Teaching others to help them understand has been something that I enjoy doing. I became an Organic Chemistry Workshop Leader during the Fall semester of my third year of university (August to December 2010). As a workshop leader, my responsibilities consisted of the following:
- Facilitated a productive learning environment for students to communicate ideas to solve problems.
- Provided on-hand guidance to students to enrich their learning of Organic Chemistry.
- Provided additional information (i.e. study tips) beyond the core requirements.
Although these duties are similar to those of a tutor, the basic goal was to have the students come up with the solutions to the problems themselves instead of having me lecture. This process is based on the theory of Peer Led Team Learning, in which students who have previously done well in a specific course can become leaders to successfully guide fellow students through a difficult course and encourage personal growth and motivation. While participating in workshop does– to an extent– lead to higher grades, the real deal is the individual’s motivation to learn the material. Students of Organic Chemistry are expected to be studying the material learned from lecture and self-practice so that when they come to workshop, they are able to put together the puzzle pieces with the guidance of their peers and workshop leader. In my personal experience, I found that my students did not fulfill these expectations.
At first, I had five students coming to my workshop session on Wednesdays from 12 to 2PM. These students were all of different academic backgrounds and learning styles. Some had trouble balancing their social life with their academics, leading to little time to review the material from class. Others were already at a high level of understanding the fundamentals of Organic Chemistry that they were more likely not to show up since they felt they have a good mastery of the material. To add, these students had different professors, whose teaching styles differed and not necessarily covered the same amount of material. Everyone was on a different page. As a result, I had to review the material thoroughly so that I can explain concepts as necessary.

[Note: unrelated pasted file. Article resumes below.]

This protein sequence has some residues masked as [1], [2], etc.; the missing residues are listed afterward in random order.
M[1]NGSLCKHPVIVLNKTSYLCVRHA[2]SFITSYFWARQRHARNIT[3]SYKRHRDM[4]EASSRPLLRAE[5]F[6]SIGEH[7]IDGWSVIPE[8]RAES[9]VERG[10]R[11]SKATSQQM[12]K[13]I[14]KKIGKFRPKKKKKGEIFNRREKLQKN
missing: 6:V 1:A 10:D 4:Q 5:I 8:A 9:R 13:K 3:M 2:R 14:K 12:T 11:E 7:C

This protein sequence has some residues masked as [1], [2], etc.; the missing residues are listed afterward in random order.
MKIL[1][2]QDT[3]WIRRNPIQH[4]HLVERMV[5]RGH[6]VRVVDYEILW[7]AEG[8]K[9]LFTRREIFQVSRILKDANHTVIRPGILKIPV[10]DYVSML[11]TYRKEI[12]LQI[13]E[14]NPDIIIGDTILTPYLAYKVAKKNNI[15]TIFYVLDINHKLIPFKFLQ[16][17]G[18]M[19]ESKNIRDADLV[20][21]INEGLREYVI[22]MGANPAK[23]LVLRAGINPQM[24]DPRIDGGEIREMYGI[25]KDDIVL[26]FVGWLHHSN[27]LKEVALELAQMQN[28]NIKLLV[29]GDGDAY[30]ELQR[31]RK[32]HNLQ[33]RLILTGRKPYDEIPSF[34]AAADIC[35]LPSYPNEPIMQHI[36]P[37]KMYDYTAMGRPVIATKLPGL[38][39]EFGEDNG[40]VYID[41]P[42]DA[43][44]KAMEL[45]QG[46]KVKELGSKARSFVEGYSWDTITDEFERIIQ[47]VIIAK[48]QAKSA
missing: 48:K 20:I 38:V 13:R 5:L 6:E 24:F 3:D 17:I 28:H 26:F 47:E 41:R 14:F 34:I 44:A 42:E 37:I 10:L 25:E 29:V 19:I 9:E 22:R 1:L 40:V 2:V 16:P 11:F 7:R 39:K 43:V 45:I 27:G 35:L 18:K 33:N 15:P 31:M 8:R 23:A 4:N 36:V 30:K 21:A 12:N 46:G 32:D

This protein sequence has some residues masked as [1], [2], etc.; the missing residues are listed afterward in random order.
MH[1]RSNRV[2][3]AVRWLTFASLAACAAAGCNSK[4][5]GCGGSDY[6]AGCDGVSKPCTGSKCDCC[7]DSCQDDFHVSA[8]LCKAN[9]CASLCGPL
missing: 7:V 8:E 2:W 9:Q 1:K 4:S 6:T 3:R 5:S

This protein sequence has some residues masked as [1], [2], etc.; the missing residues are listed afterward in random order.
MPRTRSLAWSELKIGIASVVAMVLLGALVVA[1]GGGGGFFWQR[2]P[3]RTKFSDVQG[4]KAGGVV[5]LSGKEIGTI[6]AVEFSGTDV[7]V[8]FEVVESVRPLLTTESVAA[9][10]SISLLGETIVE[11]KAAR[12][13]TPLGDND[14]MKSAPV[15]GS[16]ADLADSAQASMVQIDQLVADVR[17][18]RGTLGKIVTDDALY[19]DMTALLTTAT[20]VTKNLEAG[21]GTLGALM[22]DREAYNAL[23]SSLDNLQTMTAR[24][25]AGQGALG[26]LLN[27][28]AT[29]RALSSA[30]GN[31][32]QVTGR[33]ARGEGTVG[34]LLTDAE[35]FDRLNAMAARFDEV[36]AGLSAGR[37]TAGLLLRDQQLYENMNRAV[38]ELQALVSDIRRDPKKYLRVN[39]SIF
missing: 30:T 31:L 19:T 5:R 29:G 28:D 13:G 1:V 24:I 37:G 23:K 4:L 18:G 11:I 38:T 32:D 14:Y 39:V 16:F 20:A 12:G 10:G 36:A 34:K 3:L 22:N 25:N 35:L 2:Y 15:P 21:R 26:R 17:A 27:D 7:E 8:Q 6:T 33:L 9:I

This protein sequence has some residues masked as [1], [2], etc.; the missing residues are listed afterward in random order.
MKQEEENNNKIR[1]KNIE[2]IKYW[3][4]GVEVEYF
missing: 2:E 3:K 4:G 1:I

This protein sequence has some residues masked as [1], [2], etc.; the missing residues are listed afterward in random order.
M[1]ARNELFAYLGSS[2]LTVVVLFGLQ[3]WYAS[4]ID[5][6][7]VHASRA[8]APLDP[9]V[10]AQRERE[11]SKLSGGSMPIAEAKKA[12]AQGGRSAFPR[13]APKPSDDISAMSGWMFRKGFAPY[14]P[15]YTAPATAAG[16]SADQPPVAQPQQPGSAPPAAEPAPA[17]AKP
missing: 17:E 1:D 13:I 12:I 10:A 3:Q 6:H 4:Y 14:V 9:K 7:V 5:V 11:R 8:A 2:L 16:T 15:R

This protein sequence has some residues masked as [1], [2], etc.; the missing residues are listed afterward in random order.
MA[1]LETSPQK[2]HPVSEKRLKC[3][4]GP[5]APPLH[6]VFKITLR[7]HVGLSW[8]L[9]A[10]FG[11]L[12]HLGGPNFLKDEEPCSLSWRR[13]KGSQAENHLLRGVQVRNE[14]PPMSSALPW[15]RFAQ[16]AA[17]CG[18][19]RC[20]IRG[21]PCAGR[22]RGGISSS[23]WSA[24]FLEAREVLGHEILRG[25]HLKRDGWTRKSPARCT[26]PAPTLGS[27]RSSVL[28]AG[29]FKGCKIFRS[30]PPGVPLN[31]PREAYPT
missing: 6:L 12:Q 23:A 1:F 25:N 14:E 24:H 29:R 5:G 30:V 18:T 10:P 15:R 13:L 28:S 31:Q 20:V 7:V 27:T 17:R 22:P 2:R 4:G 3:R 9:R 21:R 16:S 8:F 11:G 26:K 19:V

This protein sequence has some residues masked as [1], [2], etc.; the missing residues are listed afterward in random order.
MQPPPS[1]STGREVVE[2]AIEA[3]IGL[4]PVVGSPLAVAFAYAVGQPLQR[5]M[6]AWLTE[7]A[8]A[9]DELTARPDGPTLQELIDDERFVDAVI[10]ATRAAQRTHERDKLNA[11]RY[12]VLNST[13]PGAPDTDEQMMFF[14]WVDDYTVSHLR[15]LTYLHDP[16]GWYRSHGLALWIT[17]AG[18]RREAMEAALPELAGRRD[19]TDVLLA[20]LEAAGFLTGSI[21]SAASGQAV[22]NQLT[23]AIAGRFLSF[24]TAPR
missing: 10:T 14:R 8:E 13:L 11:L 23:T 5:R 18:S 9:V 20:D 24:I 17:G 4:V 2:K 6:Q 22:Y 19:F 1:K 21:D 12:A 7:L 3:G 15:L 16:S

A major problem I had was trying to explain less and use questions to verbally guide them to thinking towards the answer. Being too straightforward and rigid may have made the sessions less enjoyable than they should be. Another problem was motivation to learn. I learned that not everyone enjoys Organic Chemistry, because of the rumors from failed students that the course is a nightmare. I feel that these rumors can be discounted. Firstly, workshop is meant to facilitate a positive environment: everyone is in the same boat, so why not work together to understand it? Secondly, the workshop leader had been through the subject and had successfully passed it. Ergo: Organic Chemistry is doable!
You ask, what is the key to success? The answer is consistent practice. Each week in workshop there is a new set of problems based on the concepts from the weekly lectures. Doing these problems under the tutelage of a workshop leader allow students to exchange ideas, learn new methods, and gain self-confidence in their understanding of the material. Still, these are only ideals.
In the end, my session dwindled from five to one. The one student who came 12 out of 13 times was the most successful. He did well in his tests and had one-on-one sessions that consisted of working through each problem methodically. This was one positive result. I felt that this experience has taught me more on how to lead others, how to communicate more effectively, and how to improve my own understanding of the material.
Kampmeier, J. A., Varma-Nelson, P., Wedegaertner, D. K., Wamswer, C. C. (2006). Peer-Led Team Learning: Organic Chemistry (2nd ed.). Portland, OR: Prentice Hall.